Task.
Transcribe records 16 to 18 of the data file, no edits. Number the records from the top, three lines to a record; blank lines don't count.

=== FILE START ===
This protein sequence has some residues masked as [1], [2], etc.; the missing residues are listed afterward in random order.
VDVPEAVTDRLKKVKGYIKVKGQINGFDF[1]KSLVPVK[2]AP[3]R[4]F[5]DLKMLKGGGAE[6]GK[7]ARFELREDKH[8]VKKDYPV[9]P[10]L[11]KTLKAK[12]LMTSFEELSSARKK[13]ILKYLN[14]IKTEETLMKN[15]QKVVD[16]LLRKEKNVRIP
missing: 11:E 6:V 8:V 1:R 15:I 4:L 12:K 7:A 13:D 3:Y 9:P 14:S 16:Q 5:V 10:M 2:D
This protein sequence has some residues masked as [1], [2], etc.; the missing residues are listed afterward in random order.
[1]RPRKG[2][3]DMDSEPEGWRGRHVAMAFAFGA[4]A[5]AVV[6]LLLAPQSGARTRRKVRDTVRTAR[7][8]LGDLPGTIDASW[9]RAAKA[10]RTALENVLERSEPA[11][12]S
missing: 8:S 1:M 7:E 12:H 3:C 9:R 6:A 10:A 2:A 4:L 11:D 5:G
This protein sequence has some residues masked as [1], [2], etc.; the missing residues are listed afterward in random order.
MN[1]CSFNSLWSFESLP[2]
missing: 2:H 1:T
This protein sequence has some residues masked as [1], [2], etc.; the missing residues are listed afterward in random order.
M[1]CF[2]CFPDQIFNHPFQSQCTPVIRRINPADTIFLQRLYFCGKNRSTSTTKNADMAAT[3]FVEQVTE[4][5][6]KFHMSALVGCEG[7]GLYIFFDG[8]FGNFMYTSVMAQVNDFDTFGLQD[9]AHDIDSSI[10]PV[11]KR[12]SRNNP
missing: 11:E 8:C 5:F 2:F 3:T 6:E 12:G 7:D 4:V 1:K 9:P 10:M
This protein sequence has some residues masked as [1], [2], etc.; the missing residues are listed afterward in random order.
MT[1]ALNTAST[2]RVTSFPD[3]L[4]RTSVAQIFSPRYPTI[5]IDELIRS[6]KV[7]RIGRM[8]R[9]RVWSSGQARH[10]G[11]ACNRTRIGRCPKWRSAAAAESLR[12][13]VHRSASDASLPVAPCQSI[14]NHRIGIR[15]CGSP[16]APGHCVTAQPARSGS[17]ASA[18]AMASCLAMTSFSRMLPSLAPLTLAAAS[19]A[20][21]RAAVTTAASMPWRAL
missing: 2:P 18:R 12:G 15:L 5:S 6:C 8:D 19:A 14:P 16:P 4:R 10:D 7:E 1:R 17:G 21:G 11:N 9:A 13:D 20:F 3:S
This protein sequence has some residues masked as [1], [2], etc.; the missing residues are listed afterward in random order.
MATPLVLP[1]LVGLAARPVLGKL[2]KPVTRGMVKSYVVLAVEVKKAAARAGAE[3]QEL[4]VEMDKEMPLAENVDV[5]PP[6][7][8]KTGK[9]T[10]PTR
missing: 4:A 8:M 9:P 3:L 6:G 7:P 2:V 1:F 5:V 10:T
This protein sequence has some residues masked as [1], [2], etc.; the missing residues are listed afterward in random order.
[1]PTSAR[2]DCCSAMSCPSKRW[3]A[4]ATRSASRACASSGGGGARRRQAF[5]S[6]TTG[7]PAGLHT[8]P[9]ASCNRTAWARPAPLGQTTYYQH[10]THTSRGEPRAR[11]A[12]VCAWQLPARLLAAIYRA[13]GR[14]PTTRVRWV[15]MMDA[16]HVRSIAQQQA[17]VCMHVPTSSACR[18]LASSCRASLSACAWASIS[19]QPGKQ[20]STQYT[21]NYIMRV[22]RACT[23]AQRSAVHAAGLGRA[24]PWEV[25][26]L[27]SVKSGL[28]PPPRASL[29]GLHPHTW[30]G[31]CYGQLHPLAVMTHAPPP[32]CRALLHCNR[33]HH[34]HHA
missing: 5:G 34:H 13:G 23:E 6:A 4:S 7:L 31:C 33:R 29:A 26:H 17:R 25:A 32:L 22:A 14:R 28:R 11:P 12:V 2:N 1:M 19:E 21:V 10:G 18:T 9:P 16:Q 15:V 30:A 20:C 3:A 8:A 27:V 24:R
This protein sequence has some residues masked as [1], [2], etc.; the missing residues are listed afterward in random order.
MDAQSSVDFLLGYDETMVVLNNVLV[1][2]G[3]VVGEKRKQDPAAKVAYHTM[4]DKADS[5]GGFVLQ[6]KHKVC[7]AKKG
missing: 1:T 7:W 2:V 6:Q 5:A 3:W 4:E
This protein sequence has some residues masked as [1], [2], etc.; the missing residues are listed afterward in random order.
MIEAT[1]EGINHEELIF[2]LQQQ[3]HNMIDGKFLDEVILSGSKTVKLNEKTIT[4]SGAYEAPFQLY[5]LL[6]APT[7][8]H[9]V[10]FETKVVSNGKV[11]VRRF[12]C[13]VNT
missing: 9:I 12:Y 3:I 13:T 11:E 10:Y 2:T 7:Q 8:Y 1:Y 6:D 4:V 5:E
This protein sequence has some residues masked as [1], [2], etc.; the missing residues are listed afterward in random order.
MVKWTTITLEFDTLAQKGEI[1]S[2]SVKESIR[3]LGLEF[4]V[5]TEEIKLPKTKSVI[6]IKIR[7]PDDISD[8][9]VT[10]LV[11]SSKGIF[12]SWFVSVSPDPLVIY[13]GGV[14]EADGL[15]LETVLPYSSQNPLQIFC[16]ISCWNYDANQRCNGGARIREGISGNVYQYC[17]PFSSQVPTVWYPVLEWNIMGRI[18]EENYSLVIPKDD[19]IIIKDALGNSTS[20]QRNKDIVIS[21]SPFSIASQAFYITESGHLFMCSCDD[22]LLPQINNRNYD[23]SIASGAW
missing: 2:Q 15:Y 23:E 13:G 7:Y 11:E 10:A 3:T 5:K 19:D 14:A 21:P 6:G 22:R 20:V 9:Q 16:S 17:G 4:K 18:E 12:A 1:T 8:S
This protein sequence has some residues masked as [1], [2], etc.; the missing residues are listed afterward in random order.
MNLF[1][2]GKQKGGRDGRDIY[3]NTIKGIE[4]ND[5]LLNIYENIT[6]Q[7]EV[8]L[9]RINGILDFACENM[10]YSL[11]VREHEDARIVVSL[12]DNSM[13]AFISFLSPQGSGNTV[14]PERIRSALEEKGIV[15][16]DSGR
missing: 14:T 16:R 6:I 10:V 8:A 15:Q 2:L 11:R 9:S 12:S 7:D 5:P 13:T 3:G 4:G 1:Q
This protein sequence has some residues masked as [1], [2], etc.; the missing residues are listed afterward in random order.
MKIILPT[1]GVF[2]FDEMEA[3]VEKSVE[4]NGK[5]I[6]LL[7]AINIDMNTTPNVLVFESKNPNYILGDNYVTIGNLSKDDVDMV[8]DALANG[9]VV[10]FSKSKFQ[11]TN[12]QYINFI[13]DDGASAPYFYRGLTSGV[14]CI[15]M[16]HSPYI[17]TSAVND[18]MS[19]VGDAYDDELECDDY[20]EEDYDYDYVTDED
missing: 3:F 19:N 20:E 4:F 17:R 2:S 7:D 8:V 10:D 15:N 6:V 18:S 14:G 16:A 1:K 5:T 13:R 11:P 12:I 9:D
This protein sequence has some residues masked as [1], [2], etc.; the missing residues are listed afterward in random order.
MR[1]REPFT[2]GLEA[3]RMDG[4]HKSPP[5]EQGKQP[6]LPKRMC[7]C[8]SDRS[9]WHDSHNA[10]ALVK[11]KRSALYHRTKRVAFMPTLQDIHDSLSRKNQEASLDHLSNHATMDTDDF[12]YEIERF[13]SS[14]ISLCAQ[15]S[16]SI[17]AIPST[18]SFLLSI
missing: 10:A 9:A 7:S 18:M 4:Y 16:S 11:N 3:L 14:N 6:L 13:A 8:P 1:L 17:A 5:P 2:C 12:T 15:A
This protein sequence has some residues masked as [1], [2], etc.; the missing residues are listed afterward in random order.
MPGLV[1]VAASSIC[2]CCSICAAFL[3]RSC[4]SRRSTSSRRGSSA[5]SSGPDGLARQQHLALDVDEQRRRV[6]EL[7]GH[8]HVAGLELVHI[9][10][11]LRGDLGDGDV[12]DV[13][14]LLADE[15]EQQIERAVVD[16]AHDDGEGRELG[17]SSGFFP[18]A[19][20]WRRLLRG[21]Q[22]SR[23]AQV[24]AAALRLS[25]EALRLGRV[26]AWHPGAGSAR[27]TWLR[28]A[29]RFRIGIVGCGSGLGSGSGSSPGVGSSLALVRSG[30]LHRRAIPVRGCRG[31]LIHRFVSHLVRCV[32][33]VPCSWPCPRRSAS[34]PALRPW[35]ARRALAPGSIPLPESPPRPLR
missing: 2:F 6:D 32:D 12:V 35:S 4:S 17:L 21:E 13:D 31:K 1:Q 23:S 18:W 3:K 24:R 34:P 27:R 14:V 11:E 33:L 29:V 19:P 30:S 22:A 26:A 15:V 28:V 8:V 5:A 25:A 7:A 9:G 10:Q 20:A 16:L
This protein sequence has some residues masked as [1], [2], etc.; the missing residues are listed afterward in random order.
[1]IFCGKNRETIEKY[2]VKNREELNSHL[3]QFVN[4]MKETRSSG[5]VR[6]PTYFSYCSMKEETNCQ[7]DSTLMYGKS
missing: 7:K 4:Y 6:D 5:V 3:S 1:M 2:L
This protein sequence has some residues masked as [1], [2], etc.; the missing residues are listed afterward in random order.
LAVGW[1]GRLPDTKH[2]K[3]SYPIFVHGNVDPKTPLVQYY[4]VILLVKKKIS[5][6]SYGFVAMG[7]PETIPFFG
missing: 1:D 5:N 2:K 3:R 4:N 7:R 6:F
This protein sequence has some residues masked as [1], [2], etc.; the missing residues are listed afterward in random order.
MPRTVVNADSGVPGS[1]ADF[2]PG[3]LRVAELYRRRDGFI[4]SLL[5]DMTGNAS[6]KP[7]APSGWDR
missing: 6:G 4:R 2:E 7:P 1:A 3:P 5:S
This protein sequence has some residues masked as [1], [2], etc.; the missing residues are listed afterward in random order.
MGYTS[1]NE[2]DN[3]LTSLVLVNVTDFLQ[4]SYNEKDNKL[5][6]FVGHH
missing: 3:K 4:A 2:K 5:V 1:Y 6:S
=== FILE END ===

This protein sequence has some residues masked as [1], [2], etc.; the missing residues are listed afterward in random order.
LAVGW[1]GRLPDTKH[2]K[3]SYPIFVHGNVDPKTPLVQYY[4]VILLVKKKIS[5][6]SYGFVAMG[7]PETIPFFG
missing: 1:D 5:N 2:K 3:R 4:N 7:R 6:F
This protein sequence has some residues masked as [1], [2], etc.; the missing residues are listed afterward in random order.
MPRTVVNADSGVPGS[1]ADF[2]PG[3]LRVAELYRRRDGFI[4]SLL[5]DMTGNAS[6]KP[7]APSGWDR
missing: 6:G 4:R 2:E 7:P 1:A 3:P 5:S
This protein sequence has some residues masked as [1], [2], etc.; the missing residues are listed afterward in random order.
MGYTS[1]NE[2]DN[3]LTSLVLVNVTDFLQ[4]SYNEKDNKL[5][6]FVGHH
missing: 3:K 4:A 2:K 5:V 1:Y 6:S